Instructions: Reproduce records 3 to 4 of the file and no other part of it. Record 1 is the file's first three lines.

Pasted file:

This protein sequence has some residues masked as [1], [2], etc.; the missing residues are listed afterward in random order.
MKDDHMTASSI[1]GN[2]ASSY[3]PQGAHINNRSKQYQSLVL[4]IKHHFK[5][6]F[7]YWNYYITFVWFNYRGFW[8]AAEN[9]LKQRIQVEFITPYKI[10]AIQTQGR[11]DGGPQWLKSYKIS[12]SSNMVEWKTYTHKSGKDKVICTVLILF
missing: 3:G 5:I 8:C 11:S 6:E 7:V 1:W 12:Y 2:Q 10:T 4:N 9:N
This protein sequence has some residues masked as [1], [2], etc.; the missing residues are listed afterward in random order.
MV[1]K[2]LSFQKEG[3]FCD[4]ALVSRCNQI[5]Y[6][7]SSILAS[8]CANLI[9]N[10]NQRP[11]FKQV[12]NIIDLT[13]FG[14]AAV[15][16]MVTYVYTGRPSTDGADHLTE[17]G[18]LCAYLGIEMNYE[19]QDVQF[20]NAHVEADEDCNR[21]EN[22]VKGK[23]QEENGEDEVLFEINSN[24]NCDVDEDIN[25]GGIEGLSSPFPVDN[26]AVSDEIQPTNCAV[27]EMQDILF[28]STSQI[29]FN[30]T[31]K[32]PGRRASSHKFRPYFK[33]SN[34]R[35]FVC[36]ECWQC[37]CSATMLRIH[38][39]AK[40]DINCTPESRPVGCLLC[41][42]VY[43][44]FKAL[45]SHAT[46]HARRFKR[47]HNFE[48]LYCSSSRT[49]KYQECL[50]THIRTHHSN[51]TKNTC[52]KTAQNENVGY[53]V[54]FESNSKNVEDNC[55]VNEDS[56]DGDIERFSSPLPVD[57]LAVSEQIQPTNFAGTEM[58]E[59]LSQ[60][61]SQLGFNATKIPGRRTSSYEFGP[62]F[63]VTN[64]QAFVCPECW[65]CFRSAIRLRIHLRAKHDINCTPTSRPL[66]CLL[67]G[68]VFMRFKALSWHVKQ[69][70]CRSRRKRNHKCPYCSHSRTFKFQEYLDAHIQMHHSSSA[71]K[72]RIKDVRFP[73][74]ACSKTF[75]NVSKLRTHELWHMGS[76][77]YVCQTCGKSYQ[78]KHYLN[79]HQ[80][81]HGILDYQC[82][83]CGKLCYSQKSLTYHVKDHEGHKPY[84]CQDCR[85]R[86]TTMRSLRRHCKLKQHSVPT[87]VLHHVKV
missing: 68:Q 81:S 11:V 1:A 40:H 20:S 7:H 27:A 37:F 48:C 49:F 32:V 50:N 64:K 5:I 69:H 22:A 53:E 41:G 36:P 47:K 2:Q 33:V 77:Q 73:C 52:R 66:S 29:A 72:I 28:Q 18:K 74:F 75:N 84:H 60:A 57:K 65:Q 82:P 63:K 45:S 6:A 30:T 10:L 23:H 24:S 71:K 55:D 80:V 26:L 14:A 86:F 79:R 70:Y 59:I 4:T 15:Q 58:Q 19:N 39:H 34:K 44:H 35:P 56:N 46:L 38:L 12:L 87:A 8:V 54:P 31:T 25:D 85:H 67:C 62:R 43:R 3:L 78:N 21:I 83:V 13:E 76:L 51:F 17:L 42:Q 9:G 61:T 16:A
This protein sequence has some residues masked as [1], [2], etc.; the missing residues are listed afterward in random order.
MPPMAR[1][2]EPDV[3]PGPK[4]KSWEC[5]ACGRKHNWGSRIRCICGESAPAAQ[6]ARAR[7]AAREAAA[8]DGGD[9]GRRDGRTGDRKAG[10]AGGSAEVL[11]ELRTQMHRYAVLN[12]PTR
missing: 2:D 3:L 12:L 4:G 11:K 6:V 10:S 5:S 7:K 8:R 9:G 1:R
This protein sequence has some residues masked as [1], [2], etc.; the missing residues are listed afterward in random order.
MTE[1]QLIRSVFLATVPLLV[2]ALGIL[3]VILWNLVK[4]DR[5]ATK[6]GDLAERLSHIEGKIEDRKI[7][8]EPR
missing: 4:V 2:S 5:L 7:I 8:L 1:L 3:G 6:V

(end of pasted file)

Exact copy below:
This protein sequence has some residues masked as [1], [2], etc.; the missing residues are listed afterward in random order.
MPPMAR[1][2]EPDV[3]PGPK[4]KSWEC[5]ACGRKHNWGSRIRCICGESAPAAQ[6]ARAR[7]AAREAAA[8]DGGD[9]GRRDGRTGDRKAG[10]AGGSAEVL[11]ELRTQMHRYAVLN[12]PTR
missing: 2:D 3:L 12:L 4:G 11:K 6:V 10:S 5:S 7:K 8:R 9:G 1:R
This protein sequence has some residues masked as [1], [2], etc.; the missing residues are listed afterward in random order.
MTE[1]QLIRSVFLATVPLLV[2]ALGIL[3]VILWNLVK[4]DR[5]ATK[6]GDLAERLSHIEGKIEDRKI[7][8]EPR
missing: 4:V 2:S 5:L 7:I 8:L 1:L 3:G 6:V